Saturday’s date was chosen as it marked 40 years since the Sex Pistols released its debut single “Anarchy in the UK” (Nov. 26 1976), widely regarded as the start of the punk movement in the United Kingdom.
“Welcome to the final act in the establishment’s celebration of punk young London,” Corre told the crowd of curious onlookers, young and old punks and masses of media assembled on the river bank, prior to torching his personal collection of memorabilia.
“Some people are very concerned about the price of these artifacts, but the conversation we need to have is about values,” he stated. “Punk provided an opportunity for the no future generation of the 1970s to create a way out of it. Not trust in the media. Not trust in the politicians. Investigating the truth for yourself.”
“Punk was never, never meant to be nostalgic, and you can’t learn how to be one at a Museum of London workshop. Punk has become another marketing tool to sell you something you don’t need. The illusion of an alternative choice. Conformity in another uniform,” said Corre, hitting out at “40 years of asset stripping and sell offs” from a succession of British governments.
Criticizing the nostalgia industry that has built up around punk since its emergence as an underground movement, he said that its 40-year anniversary came “at a time when you can buy McDonald’s punky nuggets. An Anarchy in the UK credit card at 19 percent APR. Punk rock car insurance and bondage trousers from Louis Vuitton. And London is being socially cleansed and turned into a theme park for corporations, chain stores and speculators who don’t pay their taxes.”
After setting ablaze his personal collection of artifacts and memorabilia, Corre went on to ignite a collection of dummies dressed in vintage punk clothing and wearing face masks depicting a number of British politicians, including Boris Johnson and both the former and current Prime Ministers, David Cameron and Theresa May. All the time a lone drummer played, before a rather lame fireworks display brought the surreal ceremony to a close.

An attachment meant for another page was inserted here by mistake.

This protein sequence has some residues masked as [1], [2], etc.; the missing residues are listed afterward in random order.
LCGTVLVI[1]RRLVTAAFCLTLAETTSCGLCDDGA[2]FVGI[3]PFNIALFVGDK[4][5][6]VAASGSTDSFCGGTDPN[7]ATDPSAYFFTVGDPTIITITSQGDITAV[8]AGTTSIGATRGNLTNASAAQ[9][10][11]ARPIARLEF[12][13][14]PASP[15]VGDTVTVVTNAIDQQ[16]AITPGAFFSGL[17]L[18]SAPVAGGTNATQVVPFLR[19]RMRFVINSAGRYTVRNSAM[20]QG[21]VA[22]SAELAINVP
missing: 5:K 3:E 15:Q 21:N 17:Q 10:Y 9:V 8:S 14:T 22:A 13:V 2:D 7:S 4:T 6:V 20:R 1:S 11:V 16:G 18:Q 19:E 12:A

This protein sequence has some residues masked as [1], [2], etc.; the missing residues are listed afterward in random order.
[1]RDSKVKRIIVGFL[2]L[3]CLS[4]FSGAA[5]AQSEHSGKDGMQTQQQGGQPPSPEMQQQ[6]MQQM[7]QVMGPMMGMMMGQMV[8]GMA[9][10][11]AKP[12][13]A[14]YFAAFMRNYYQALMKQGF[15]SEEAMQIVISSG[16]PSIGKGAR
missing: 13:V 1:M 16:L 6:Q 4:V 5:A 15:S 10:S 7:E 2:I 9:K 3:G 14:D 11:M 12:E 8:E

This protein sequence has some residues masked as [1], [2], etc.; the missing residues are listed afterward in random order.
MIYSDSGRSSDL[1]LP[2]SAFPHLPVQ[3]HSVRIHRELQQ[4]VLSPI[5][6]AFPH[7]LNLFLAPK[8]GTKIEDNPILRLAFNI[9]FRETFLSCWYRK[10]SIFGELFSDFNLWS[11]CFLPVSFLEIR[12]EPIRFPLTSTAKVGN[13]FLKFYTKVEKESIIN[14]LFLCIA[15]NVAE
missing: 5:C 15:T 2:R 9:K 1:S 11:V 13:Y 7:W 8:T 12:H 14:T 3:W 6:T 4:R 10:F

In the run-up to the protest, Corre -- who founded the lingerie company Agent Provocateur partly by selling (and later rebuying) his collection of punk artifacts -- had said that he was driven to torch the items in response to the series of official commemorative “Punk London” events, exhibitions, film screenings and celebrations that have been staged throughout 2016 and which, according to Corre, are endorsed by the Queen.
“Talk about alternative and punk culture being appropriated by the mainstream. Rather than a movement for change, punk has become like a f---ing museum piece or a tribute act,” Corre said in March, when he first announced his decision to burn his collection of memorabilia.
In a recent interview with The Guardian, Corre said that had his father still been alive, McLaren would have similarly spoken out “about punk rock now being owned by the corporate sector” and would have “probably” agreed with his decision to destroy its historic remnants.
Corre’s actions have, however, provoked anger from music fans, critics and punk veterans, with former Sex Pistols singer John Lydon calling him a “selfish f---ing lingerie expert” and saying that the he would have been better off selling the collection and donating the money to charity.
One person who did, nevertheless, support today’s protest was Corre’s mother, Dame Vivienne Westwood, who witnessed the burning ceremony. Speaking to the crowd immediately after from the top window of a green double decker bus, she echoed her son's warning about the dangers of climate change and urged people to embrace green energy.
“This is the first step towards a free world,” Westwood said, calling it “the most important thing you could ever do in your life."
As the sun set, a small fire engine boat pulled up alongside Corre’s vessel and extinguished what little remained of the once highly valuable and now smoldering pyre.